This image provided by Illinois Gov. Pat Quinn's office shows the logo and brand name that officials unveiled Wednesday, Sept. 25, 2013, for the new health insurance marketplace set to open Tuesday, Oct. 1, 2013. The brand and logo are part of a multimillion-dollar ad campaign beginning Tuesday and building through the fall and winter. Uninsured Illinoisans have until the end of March to buy health insurance through Get Covered Illinois. (AP Photo/Gov. Pat Quinn's office)
Updated: October 28, 2013 6:44AM
The news on health care reform this week is that insurance premiums will generally be lower than budget experts originally predicted.
That’s good to hear, though Americans continue to wait for the details of so many other crucial elements of Obamacare, such as prescription costs, co-pays and deductibles.
Premiums, which critics warned would go through the roof, clearly will not, and Sen. Ted Cruz really should calm down and get a little sleep.
Obamacare may need tweaking, just as Medicare needed tweaking, but it’s looking good.
Illinois’ version of Obamacare, dubbed “Get Covered Illinois” on Wednesday, will go into operation Tuesday. An estimated 1 million residents of Illinois who now have no health insurance will have a lot of homework to do as they check rates, cost-sharing and whether doctors and nearby hospitals are in available networks.
Much of the news in Washington Wednesday was a distraction. Cruz, the Tea Party Republican from Texas, ended his all-night anti-Obamacare talkathon after 21 hours and 19 minutes, and congressional Republicans continued an effort to derail Obamacare through the threat of a government shutdown.
People who already have health insurance don’t have to pay much attention to all this. Under Obamacare, nothing need change for them. But that’s hardly the case for the uninsured. Get Covered Illinois is the biggest new social service program in the state’s history, and not everything will go smoothly at first, which puts more responsibility on the shoulders of ordinary citizens.
Starting Tuesday, an estimated 342,000 people will be eligible for the first time to enroll in Medicaid. Another 158,000 or so already are eligible but never signed up. The state is launching a marketing campaign to persuade those people to enroll in Medicaid, which is being redesigned as a managed care system.
The other half-million residents of Illinois who now lack health insurance will be able to sign up through a new insurance exchange that’s a partnership between the federal government and Illinois. The exchange divides the state into 13 rating areas, each of which offers a number of plans. Plans will be rated “bronze,” “silver, “gold” and “platinum,” with bronze offering the lowest premiums but covering only 60 percent of total costs. Platinum will have the highest premiums and cover 90 percent of costs. State officials expect most people to opt for bronze or silver plans. A bronze plan consumer in Chicago would pay $120 a month.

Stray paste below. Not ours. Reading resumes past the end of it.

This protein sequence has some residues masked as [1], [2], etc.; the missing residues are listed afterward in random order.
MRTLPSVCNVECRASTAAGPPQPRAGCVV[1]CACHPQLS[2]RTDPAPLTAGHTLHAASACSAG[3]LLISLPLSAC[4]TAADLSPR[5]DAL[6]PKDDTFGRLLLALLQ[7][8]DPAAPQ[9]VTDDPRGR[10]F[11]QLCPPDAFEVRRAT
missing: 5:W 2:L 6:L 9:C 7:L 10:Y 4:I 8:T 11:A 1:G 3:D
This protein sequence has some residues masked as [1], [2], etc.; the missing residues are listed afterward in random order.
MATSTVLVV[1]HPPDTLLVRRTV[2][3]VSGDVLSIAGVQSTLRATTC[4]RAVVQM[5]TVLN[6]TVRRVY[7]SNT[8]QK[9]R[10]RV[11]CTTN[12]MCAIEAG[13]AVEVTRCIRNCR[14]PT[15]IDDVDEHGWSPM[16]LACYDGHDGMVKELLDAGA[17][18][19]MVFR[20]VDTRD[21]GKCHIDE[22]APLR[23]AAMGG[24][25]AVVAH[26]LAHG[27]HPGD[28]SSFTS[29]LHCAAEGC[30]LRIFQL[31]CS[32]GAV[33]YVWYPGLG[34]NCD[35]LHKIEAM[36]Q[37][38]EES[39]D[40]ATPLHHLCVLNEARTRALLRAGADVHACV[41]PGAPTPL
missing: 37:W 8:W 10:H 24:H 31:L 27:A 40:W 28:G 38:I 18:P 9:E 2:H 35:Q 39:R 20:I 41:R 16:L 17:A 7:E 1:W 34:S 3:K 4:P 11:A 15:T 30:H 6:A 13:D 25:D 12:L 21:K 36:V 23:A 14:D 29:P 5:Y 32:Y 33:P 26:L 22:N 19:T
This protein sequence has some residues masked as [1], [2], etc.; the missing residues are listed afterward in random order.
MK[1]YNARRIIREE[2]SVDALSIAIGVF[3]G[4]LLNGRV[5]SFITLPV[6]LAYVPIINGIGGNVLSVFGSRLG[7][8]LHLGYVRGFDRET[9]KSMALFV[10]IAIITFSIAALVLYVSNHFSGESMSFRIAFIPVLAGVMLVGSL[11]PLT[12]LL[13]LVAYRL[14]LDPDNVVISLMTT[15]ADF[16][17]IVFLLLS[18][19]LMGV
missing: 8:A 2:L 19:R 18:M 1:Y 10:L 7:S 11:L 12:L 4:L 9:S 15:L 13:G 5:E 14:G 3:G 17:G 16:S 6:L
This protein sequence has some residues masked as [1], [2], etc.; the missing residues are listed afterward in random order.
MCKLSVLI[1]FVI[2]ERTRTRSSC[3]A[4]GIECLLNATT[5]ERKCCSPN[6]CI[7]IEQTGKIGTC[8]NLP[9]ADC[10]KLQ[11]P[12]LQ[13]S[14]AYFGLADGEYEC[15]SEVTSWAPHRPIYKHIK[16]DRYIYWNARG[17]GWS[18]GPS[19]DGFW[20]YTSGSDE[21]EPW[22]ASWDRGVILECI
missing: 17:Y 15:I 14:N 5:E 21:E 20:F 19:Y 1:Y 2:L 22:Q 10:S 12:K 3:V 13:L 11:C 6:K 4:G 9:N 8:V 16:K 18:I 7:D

All plans are required to provide 10 “essential benefits”: ambulatory patient services; emergency services; hospitalization, maternity and newborn care; mental health/substance use disorder services; prescription drugs; rehabilitative/habilitative services and devices; laboratory services; preventive and wellness services and chronic disease management, and pediatric services, including oral and vision care.
Some states have been running campaigns all summer to educate people about the changes. But because the Legislature didn’t authorize a separate Illinois exchange, the state didn’t get funding for marketing until eight weeks ago, which is late in the game. Now, state officials are rushing to get the word out.
Illinois has set up a website using upgraded technology and has trained counselors to create “one-stop shops,” where people can go to learn details about various plans and which they qualify for. Deputy Illinois Gov. Cristal Thomas says the state is trying to create a “culture of coverage” by encouraging people to sign up during the six-month enrollment period.
Other than undocumented individuals, who don’t qualify for ObamaCare, officials expect the biggest resistance from people put off by the cost of health insurance. Others will be deterred because they are confused and some complacent “young immortals” will resist enrolling because they don’t think they need insurance. Those who don’t enroll will pay a first-year penalty on their income tax bill of $95 for individual or 1 percent of their income, whichever is greater.
Sliding-scale subsidies will help people who earn from 138 percent up to 400 percent of the federal poverty level pay for the premiums. For example, a family of two parents and two children in Chicago with a household income of $60,000 could be eligible for a subsidy that would set their monthly cost at $234.
Obamacare appears to be off to a good start, but it will take effort from everyone involved to make it work in the long run.